For both Black fraternities, stepping has become a crucial key in this subculture, or a variant culture within a culture, and a powerful way to continue African traditions of enslaved and freed people.
It started well before you and I…
In the early 1860s, during the American Civil War, involving enslaved and freedmen in war efforts outside of slave work was a hot topic. Originally, President Lincoln was opposed to arming men who were previously in bondage for fear of retaliation.
He stated, “…to arm the Negroes would turn 50,000 bayonets from loyal Border States against us that were for us.” (Basler 1959) Slave rebellions were a very real fear for white Americans at the time, so a vast majority of Americans did not take kindly to the idea. It wasn’t until 1862, black Union regiments started to form under white commanders despite disapproval from the government.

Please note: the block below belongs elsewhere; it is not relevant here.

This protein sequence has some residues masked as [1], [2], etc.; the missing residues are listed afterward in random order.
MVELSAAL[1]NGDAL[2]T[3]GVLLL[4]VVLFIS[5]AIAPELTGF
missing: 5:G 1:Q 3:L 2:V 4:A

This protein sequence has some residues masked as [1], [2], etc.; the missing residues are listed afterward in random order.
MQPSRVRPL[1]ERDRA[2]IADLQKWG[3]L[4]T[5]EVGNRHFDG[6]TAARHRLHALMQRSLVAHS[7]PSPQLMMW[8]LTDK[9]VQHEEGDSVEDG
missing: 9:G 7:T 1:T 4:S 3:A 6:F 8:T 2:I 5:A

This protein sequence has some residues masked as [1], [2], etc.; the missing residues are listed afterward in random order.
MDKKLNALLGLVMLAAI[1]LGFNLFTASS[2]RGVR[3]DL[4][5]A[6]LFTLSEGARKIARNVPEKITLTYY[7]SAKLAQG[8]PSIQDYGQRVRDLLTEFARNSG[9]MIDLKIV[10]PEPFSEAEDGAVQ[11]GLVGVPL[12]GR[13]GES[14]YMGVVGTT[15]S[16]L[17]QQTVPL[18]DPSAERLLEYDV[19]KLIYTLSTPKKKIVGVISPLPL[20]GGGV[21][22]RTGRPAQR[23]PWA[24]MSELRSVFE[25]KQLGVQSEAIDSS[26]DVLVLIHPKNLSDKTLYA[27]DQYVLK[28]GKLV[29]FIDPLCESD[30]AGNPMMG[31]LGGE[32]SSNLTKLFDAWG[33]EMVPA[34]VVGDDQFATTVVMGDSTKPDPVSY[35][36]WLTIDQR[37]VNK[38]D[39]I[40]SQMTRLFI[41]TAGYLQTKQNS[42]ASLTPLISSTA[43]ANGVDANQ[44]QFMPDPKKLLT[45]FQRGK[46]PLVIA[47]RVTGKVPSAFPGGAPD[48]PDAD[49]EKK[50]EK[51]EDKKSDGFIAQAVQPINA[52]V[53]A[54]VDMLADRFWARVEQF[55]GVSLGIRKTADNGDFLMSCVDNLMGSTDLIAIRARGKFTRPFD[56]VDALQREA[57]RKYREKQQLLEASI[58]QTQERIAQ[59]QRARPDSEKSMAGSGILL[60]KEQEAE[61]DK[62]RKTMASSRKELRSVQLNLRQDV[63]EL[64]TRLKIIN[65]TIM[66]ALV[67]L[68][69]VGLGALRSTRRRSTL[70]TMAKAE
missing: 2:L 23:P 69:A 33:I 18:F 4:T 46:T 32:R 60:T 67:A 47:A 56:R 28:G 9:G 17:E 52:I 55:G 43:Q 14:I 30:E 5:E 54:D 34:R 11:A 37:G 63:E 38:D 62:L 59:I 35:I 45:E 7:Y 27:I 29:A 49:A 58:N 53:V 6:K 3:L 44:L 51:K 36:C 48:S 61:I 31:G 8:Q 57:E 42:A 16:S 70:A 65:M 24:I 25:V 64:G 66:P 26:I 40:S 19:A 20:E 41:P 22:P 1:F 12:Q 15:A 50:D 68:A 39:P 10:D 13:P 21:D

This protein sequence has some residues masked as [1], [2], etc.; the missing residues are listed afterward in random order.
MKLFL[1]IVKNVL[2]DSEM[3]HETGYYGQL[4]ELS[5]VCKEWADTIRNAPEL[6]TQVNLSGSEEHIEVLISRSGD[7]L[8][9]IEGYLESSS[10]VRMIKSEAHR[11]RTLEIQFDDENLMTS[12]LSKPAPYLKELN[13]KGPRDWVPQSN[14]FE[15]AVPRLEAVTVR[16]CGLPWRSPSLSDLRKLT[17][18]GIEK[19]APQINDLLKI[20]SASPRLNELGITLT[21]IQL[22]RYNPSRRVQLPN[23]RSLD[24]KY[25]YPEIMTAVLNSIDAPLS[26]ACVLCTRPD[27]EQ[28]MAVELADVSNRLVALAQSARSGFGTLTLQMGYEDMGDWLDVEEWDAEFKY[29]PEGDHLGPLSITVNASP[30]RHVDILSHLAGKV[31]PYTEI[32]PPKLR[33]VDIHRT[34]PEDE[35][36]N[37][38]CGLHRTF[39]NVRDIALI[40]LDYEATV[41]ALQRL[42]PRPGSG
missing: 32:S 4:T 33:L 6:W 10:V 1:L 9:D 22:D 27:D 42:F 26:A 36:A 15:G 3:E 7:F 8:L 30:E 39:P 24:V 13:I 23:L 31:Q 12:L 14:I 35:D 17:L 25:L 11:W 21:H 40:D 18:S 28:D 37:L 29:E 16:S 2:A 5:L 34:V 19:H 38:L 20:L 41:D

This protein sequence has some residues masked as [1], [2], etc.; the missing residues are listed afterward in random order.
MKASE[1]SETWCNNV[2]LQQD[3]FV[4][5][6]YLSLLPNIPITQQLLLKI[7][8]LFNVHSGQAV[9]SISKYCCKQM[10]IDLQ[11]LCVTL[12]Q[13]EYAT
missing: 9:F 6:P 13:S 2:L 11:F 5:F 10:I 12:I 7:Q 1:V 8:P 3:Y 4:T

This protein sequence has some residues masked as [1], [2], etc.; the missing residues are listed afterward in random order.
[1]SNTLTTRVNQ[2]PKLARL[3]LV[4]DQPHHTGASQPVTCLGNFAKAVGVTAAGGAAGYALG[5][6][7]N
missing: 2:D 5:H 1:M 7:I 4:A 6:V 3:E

It was in these regiments, among the men of the cavalry coming from a vast array of tribes, cultures, and ethnic groups, that the deep roots of stepping started to form. In order for them to process an unimaginable fate, and to collectively keep their spirits alive. In attempts to continue to keep with their various traditions, while at the same time having Christianity forced upon them, the men of the black cavalry looked toward their belief in conjuring to cope and heal.
According to Dr. Johari Jabir in his book Conjuring Freedom, “conjure is the black cultural practice of summoning spiritual power as an intentional means of transforming reality and involves a belief in an invisible magical power that can be used for healing and/or harm and encompasses a wide range of practices.” (Jabir 2017)
At night, amidst one another in order to conjure spirits and the power of ashé, or the power to make things happen, to bring them victory and freedom, the soldiers came together at what was known as the Praise House for a “shout,” or “ring shout.” (see image above)